ExxonMobil was challenged recently to be transparent in their responsiveness to the effects of climate change. The challenge came from some of its largest shareholders. From the ExxonMobil website: “We are committed to positive action on climate change and dedicated to reducing the risk of climate change in the most efficient way for society.”
Their written statement is obviously clear, the company is committed to reducing the risk of climate change. Apparently, however, their perspective is not as transparent as some of their stakeholders believe.
Financial Activism and ExxonMobil
What better way to hold a company accountable is for large investors to bring up the issue. Right? Back in 2014, John D Rockefeller pulled their philanthropic funds out of fossil fuels. And most recently, the Rockefeller Foundation announced they will divest from fossil fuels, and specifically named ExxonMobil holdings.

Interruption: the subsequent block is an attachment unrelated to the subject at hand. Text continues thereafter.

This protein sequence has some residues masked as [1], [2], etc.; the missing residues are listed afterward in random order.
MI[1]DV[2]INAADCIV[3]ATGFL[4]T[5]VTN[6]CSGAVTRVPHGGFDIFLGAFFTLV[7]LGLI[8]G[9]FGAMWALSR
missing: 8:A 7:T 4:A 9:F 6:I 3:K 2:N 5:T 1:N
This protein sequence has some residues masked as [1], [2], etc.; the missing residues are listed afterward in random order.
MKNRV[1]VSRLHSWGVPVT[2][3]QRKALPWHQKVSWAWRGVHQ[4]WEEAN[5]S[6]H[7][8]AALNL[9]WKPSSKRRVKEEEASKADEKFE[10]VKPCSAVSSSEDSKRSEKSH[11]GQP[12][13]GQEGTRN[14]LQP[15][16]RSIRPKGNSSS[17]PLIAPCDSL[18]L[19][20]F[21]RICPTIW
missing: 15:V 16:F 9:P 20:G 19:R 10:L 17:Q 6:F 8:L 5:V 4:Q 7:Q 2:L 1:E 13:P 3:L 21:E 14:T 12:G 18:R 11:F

Old Fashioned Sit-Ins
Large investors enforcing transparency seems quite different than having a bunch of college students protesting and demanding the University of Massachusetts divest its stock in fossil fuel companies. A five-day sit-in resulted in a commitment from the administration and Chairman of the Board of Trustees of the UMass to support a policy to divest from fossil fuel companies.
There are hundreds of campuses worldwide actively discussing or already committed to divestment. Most recently, the Huffington Post, The Guardian, Rolling Stone, to name a few have again created a buzz about divestment of fossil fuel.
So what happened with the recent shareholders’ challenge to ExxonMobil? It didn’t work, the shareholders were defeated and the company president made his statement:
“The reality is there is no alternative energy source known on the planet or available today to replace the prevalence of fossil fuels in the global economy,” Tillerson said during the meeting. “The world is going to have to continue using fossil fuels, whether they like it or not.”
In 2015, The New York Times called the college divestment from the fossil fuel industry controversial, even useless, as it seems divestment doesn’t make a financial dent anyway.
That 521 faith-based, foundations, governmental, colleges and universities, for-profit and NGOs and health institutions, totaling $3.4 trillion divested, isn’t a dent?
What are your thoughts on the issue?
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